Sony is leading its marketing charge into the fall selling season with numerous video and audio introductions that adhere to the “play, watch, listen, create” themes which president and COO Phil Molyneux said define the company’s product ecosystem.
At the ecosystem’s center, on the video side, is 4K Ultra HD technology, and Molyneux said Sony had just gone live, as promised, with its Video Unlimited 4K Download Service, devised to support hardware intros with native 4K content. Seventy full-length HTD feature films and TV shows are now available, and he said that figure should exceed 100 titles by year’s end. They play on the FMP-X1 Ultra HD Media Player ($699, but $499 if bought with a Sony 4K TV), which will sell with 10 preloaded 4K bonus titles.
In 4K TVs, Sony has expanded its offerings with 55- and 65-inch models whose aggressive $3,499 and $4,999 respective price-points are made possible because they are designed without built-in speakers. The XBR-55X850A and -65X850A are available for pre-order at Sony stores now, he said, and the company is offering zero-percent financing for a limited period.
Molyneux said that the new sets as well as all current Sony 4K models will support the just-announced HDMI 2.0 standard, when it’s available, via a firmware upgrade accessible through the Internet, “so that consumers can buy into Sony with confidence we’ll take care of them,” he added.
Sony is also planning to market in October at $3,999 a 65-inch curved TV, Model KDL-65S990A, that is not OLED; rather, it is being touted at the world’s first curved-screen LED LCD TV.
Among Sony’s full-frame camera intros is the Alpha a3000 ($399) and Alpha NEX-ST ($700), which has Wi-Fi and NFC compatibility. The Action Cam HDR-AS30V, also outfitted with NFC and Wi-Fi ($299; October), will work with a companion wearable live remote to be available in December. It is said to be 25 percent lighter than the nearest competitive model.
Being marketed with an eye toward the musician demographic is the HDR-MV1 ($299), which combines linear PCM audio recording, digital imaging and Full HD video recording in a small-footprint device that has Wi-Fi and NFC functionality; a smartphone can serve as a remote for the camera.
Also new is what Molyneux said is the market’s first under-$5,000 4K consumer / prosumer 4K camcorder, Model FDR-AX1 ($4,499).
Sony is also introducing under the Cyber-shot label two Wi-Fi- and NFC-equipped lens-style cameras, DSC-QX10 ($249) and DSC-QX100 ($499), which latch onto Sony’s Xperia Z phones and can be attached to any other smartphone including the iPhone via a bracket assembly. The QX10 comes in black and white and offers 18MP resolution and a 10x optical zoom while the premium model QX100, with its larger image sensor, offers 20MP resolution and a Carl Zeiss Vario-Sonnar T 3.6x optical zoom lens.
To the Vaio PC line were added the Flip 13, 14 and 15 convertible laptop notebooks (13, 14 and 15 inches), and the Tap 11, Sony’s first Windows-based tablet PC, which ships with a wireless keyboard cover.
Other intros included the portable SRS-BTS50 Bluetooth/NFC speakers ($129), which come in various colors and are splash-proof and clip-on, and the MDR 10-headphones, equipped with noise cancellation at $199.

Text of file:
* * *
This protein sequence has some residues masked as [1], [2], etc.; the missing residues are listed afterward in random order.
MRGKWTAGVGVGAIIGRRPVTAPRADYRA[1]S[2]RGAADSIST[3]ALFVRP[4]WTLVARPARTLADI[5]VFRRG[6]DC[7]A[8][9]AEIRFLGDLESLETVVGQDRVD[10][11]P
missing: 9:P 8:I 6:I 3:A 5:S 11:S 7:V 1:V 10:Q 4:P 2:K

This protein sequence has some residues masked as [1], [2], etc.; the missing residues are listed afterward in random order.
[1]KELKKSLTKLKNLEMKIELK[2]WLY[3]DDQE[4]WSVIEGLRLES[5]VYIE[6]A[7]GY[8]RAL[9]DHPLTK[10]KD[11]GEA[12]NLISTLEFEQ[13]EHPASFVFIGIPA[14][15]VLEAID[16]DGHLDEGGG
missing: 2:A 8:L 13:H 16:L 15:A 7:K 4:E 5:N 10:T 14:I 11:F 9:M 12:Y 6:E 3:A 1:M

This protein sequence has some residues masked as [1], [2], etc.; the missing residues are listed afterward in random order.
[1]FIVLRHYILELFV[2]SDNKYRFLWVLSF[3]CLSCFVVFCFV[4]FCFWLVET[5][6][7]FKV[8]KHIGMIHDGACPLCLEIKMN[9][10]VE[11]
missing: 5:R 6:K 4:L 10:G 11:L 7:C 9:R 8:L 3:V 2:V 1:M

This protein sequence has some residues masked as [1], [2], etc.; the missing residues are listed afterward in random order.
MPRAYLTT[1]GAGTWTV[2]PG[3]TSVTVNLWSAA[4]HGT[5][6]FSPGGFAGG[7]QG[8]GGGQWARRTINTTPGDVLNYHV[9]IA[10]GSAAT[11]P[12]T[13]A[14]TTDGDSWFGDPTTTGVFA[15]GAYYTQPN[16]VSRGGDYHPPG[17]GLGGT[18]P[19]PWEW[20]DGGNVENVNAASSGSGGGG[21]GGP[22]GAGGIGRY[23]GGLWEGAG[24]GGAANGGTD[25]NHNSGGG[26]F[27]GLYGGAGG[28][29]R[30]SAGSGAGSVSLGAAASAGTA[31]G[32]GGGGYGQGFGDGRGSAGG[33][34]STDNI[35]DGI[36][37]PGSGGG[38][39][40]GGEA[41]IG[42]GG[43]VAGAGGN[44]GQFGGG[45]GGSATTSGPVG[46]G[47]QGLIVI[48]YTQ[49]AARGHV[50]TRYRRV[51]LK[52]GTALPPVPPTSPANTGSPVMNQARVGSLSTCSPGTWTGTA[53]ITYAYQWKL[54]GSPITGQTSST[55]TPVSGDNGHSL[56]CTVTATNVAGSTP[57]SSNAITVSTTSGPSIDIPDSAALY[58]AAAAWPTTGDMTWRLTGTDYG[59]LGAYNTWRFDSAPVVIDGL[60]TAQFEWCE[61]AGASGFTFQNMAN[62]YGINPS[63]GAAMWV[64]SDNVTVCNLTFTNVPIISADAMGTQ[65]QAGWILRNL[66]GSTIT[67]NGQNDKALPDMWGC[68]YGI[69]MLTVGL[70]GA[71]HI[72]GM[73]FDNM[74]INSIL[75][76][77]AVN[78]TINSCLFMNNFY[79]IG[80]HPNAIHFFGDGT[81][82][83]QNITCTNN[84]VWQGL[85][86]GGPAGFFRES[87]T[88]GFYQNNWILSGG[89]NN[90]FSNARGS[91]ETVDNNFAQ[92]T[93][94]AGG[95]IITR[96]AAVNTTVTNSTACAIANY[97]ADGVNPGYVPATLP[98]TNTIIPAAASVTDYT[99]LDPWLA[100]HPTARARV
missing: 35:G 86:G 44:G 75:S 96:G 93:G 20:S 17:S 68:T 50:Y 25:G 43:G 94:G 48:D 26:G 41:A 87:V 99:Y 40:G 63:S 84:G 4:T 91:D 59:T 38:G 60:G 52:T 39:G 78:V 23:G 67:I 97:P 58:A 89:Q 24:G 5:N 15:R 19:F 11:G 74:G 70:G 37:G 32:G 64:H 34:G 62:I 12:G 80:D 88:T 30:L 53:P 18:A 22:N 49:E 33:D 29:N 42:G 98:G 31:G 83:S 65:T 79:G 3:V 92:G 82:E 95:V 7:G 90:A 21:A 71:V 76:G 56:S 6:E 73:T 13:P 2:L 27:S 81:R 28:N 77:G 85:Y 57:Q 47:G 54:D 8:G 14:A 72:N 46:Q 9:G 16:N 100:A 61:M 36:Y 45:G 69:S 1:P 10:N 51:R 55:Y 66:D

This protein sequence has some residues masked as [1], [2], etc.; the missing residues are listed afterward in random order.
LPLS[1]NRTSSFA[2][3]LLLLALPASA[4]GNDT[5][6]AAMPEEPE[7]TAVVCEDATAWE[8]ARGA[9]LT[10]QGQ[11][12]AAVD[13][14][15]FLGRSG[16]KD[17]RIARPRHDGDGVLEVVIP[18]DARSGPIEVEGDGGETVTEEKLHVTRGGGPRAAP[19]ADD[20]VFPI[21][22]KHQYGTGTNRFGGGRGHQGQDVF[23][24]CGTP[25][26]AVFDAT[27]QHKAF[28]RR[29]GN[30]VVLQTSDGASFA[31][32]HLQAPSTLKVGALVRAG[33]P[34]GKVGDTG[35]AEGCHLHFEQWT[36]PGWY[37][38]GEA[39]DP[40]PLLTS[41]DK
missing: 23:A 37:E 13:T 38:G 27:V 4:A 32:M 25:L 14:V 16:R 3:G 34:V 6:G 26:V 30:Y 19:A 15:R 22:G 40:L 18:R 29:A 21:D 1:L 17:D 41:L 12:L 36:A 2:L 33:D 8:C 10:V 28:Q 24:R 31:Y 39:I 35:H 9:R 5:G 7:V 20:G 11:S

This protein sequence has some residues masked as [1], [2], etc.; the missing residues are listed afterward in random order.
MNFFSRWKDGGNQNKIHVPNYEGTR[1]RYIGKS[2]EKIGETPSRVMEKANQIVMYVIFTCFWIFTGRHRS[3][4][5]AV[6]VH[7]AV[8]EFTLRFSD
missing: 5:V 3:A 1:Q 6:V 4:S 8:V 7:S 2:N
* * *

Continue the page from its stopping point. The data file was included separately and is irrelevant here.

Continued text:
Molyneux also took the opportunity to delineate Sony’s game plan to promote high-resolution audio.
Saying MP3 offers convenience to the detriment of sound quality and deprives a younger generation the chance to experience music in high quality, he cited CEA statistics that show 90 percent of respondents to a survey, across all demographics, cited sound quality as a primary criterion for a music purchase, and 60 percent of those say they would pay more for higher-quality content. He said that the plethora of audio formats and codecs has caused additional consumer confusion in choice of listening platform. “What they want is better sound without sacrificing convenience,” he said, noting that Sony and other companies are working to deliver high-resolution audio to a broader audience more cost-effectively. “You need great hardware,” he said, adding, “we’re putting [lost audio quality evident in MP3 files] right with a new ecosystem for high-end sound.”
The newest Sony high-resolution audio products will all play any audio codec available today, said Neal Manowitz, director of home audio for Sony.
Products introduced or discussed included the following:
• For listening to music from a PC, the high-resolution UDA-1 DAC ($799), with a 20-watts-per-channel built-in stereo amp; it is packaged with an asynchronous USB connector.
• The HAP-S1 high-resolution music system ($999), with a 40-watts-per-channel stereo amplifier and a 500GB hard drive and the ability to transfer music from a PC or Mac; it features the DSD Remastering Engine, which will upscale any format file to DSD quality, and is powered by Gracenote technology, which enables display of jacket art on the front of the unit. It is controllable by an included remote or via a downloadable Sony app.
•The HAP-Z1ES reference series high-resolution music system ($1,999), similarly featured and equipped with the DSD Remastering Engine, but also featuring a 1-terabyte HDD with expandable storage.
Both the HAP-S1 and HAP-Z1ES will come loaded with 20 high-res audio tracks.
• The STR-DA2800ES and DA-5800ES A/V receivers will receive free upgrades in the fall that will enable their compatibility with any format.
All products optimized for high-resolution audio performance will benefit from a comprehensive marketing and promotional effort this fall that will include both digital and print advertising; marketing will continue through 2014, Manowitz said.
Winner of multiple Grammy Awards Herbie Hancock was on hand at the announcement to lend his endorsement of the effort. “This is an important breakthrough,” he said. “If digital music enthusiasts could experience music like this, it could be a real game-changer.”